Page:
Hamdania Lieutenant Ordered to Court-Martial

By: MARK WALKER - NC Times Staff Writer | March 19, 2007

CAMP PENDLETON - A Marine officer who commanded a platoon charged with killing a civilian in Hamdania, Iraq, last year has been ordered to face a court-martial for the alleged assault of two other residents of the village.

Lt. Gen. James Mattis, commander of the I Marine Expeditionary Force and all Marines serving in the Middle East, made the decision in the government's case against 2nd Lt. Nathan Phan last week, said Maj. Jeff Nyhart, a Marine Corps spokesman.

It was announced on Monday, after Phan returned to Camp Pendleton after a leave and was served with the notice of court-martial, Nyhart said.

Mattis rejected a hearing officer's recommendation that Phan also be tried on a third count of assault and dismissed charges of making a false official statement and conduct unbecoming an officer for incidents occurring in Hamdania in March and April 2006.

Phan's lead attorney, David Sheldon, said he believes the 26-year-old will ultimately be exonerated.

"I believe he will be fairly judged on the facts and circumstances and will be vindicated," Sheldon said during a telephone interview from his offices in Washington, D.C. "We hope the case goes to trial by May because Lt. Phan is anxious to resume his Marine Corps career."

Marine prosecutors are forbidden from discussing ongoing cases.

Phan was in charge of a platoon of Camp Pendleton Marines accused in the April 26 abduction and slaying of a retired Iraqi policeman, Hashim Ibrahim Awad. Five of the eight men from the 3rd Battalion, 5th Marine Regiment charged in that case have pleaded guilty.

A Sacramento-area native, Phan was not present when the homicide took place and was not accused of any wrongdoing in that incident. But his attorneys contend that prosecutors leveled the charges of assault and making a false official statement last August after trying but failing to connect him to that case.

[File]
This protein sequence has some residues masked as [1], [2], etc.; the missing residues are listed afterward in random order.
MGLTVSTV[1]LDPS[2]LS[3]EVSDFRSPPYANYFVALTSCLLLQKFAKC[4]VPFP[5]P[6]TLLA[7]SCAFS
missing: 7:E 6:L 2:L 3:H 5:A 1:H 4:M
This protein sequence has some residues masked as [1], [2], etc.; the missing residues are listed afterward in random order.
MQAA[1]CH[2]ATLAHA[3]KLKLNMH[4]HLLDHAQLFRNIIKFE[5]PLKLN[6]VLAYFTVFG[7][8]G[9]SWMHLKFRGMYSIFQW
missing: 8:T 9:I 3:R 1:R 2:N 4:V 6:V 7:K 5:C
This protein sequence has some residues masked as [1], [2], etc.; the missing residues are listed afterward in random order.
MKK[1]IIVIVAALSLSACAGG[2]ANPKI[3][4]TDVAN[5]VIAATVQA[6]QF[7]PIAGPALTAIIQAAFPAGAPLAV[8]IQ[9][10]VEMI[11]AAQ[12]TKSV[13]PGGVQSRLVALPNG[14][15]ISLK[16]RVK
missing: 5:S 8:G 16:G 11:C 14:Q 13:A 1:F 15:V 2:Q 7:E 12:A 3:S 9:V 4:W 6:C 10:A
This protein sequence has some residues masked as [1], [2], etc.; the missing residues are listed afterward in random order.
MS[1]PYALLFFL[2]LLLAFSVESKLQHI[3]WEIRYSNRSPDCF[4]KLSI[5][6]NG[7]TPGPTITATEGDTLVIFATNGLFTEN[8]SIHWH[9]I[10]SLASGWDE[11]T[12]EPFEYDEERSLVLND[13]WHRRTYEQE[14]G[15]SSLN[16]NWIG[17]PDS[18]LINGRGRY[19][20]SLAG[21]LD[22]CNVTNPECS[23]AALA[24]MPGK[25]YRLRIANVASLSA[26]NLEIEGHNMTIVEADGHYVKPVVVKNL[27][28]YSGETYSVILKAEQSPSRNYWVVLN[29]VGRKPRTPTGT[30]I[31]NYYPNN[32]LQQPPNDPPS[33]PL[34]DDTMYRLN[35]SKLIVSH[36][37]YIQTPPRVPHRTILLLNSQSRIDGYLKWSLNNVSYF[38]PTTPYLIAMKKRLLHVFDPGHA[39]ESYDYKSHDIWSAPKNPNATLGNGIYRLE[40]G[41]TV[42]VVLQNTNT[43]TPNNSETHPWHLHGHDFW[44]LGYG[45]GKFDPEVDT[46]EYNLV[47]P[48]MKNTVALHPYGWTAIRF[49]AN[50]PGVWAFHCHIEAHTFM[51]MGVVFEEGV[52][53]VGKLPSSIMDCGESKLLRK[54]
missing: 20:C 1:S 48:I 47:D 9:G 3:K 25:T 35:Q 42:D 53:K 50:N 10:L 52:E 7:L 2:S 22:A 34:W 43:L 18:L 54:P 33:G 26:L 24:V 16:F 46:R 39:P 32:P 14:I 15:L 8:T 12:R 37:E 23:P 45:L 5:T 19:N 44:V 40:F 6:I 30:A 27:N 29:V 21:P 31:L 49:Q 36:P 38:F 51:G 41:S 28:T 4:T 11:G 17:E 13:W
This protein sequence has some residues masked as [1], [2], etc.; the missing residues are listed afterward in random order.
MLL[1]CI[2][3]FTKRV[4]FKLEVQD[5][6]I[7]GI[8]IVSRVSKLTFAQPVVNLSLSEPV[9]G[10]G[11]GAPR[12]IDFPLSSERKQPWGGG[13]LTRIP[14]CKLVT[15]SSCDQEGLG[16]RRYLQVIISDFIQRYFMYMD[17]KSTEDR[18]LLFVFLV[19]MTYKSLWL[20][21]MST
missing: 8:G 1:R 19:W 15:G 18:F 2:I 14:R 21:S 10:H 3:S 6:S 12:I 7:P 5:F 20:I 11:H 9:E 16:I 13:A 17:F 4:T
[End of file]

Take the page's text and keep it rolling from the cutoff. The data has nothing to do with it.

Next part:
During a turbulent five-day Article 32 hearing conducted in January to help determine whether Phan should be court-martialed, conflicting evidence was presented to the hearing officer, Lt. Col. William Pigott.

Three enlisted Marines testified that investigators from the Naval Criminal Investigative Service falsely attributed statements to them linking Phan to the assaults.

The hearing also disclosed that the government had no evidence that Phan filed a false official statement, an accusation rooted in a radio report regarding an Iraqi detainee.

The two assault charges Phan will contest allege that he choked two Iraqi detainees in Hamdania, placing an unloaded pistol against one's mouth and spraying soda pop into the nose of the other and saying it was acid. The alleged incidents took place during an attempt to gather intelligence about insurgent activity in an Anbar province region northwest of Baghdad.

The alleged assaults took place a few weeks before the homicide involving the men under his command.

Formally arraigning Phan and establishing a trial calendar are the next steps in the government's case. Sheldon said the case will be tried before a 12-member panel of Marine officers.

The Hamdania case is separate from allegations that a different group of Camp Pendleton men murdered two dozen Iraqi civilians in the city of Haditha in November 2005. Four enlisted Marines face murder charges in that incident, and four officers are charged with failing to fully report the incident. Trial proceedings have yet to begin in those cases.

In the Hamdania homicide, motion hearings for two of the remaining defendants, Sgt. Lawrence Hutchin III, the squad leader, and Cpl. Marshal Magincalda are set to take place at Camp Pendleton next week.